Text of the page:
C-3P0 actor Anthony Daniels on playing the 'Star Wars' droid
Nov. 13, 2015
NEW YORK (AP) — While Anthony Daniels may be one of the most unrecognized actors in the 'Star Wars' universe, he portrays one of the franchise's most known characters.
His C-3PO droid, along with its R2D2 robot counterpart, have the distinction of being in all seven 'Star Wars' movies, including the upcoming "Star Wars: The Force Awakens."
But the classically trained actor claims he almost passed up playing the golden droid.
"I didn't want to be in the first one. The job didn't appeal to me, quite frankly," Daniels said at a preview this week for a "Star Wars" costume exhibit in Manhattan.
But eventually, the 69-year old actor admits he developed a connection to the eloquent droid.
"Here I am, on the brink of "Episode VII," and who knows if C-3PO survives, there could be VIII and IX, as well," Daniels said.
Daniels addressed why the character was so well received, rumors surrounding the film and director J.J. Abrams in an interview with The Associated Press. Responses have been edited for brevity.
AP: What eventually convinced you to do "Star Wars"?
Daniels: This had to be the toughest project I came across. It called on skills I had, like mime and voice and that sort of stuff. But it took me six months as we were making the costume to really get a grip on it. It was the first day of filming out in the desert that 3P0 came together. ... George (Lucas) created a world that was completely believable and 3P0 landed in that world. ... One of the reasons that audiences believe in 3P0 is that Luke Skywalker totally treats him as normal.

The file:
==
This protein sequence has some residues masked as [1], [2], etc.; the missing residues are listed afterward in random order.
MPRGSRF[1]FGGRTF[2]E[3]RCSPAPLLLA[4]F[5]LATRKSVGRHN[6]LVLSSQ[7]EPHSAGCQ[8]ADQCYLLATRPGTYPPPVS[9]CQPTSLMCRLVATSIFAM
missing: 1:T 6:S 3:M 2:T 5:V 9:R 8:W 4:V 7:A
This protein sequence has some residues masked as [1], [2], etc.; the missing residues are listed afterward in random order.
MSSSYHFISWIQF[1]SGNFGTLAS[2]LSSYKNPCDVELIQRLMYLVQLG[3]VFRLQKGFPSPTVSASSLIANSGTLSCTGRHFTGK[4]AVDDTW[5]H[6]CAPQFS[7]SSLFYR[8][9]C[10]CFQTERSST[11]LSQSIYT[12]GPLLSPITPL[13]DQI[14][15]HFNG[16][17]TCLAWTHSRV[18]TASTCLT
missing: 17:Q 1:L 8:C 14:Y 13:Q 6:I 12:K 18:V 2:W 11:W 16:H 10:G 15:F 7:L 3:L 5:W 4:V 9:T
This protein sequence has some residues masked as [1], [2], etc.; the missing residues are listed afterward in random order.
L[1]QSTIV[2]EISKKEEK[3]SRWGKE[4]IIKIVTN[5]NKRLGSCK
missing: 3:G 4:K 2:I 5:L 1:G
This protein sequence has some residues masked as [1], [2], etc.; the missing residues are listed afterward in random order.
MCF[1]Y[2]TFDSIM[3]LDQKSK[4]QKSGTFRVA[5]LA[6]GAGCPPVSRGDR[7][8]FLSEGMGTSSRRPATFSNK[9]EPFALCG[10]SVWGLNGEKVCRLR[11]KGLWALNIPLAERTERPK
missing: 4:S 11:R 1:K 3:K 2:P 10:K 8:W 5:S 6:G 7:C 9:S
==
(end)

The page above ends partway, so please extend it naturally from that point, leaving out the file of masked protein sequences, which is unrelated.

AP: What about filming the desert scenes in Tunisia?
Daniels: Tunisia was not the most comfortable place because the sand is very fine and it gets everywhere, and I mean everywhere. Sometimes I was hot, sometimes I was really cold.
AP: Do you have a favorite "Star Wars" film?
Daniels: A lot of people consider "Empire Strikes Back," the second or number five as it became, to be the best movie for all sorts of reasons. ... I actually like the first one — I thought it had a kind of innocence, a completeness' that would stand on its own.
AP: How did you feel about J.J. Abrams taking over as director?
Daniels: J.J. Abrams saw the original "Star Wars" when he was 11, and I think from that moment he loved it, he loved it. And the courage of him taking over and doing 'Episode VII: The Force Awakens,' I cannot imagine what it is to wake up every morning and think, 'What am my doing? Oh that's what I'm doing today. I'm doing 'Star Wars.' The responsibility is huge. George (Lucas) created everything you see here, J.J. has sort of picked it up... (It) leads me to believe that I am going to enjoy this film so much.
AP: What's your take on the speculation flying around Luke Skywalker's absence from the trailers?
Daniels: I'm fascinated by people's desire to learn. ... And you know what? That curiosity shows how much they're affected and how much affection they have for it. They really want to know, except they don't really want to know. All will be revealed in time.
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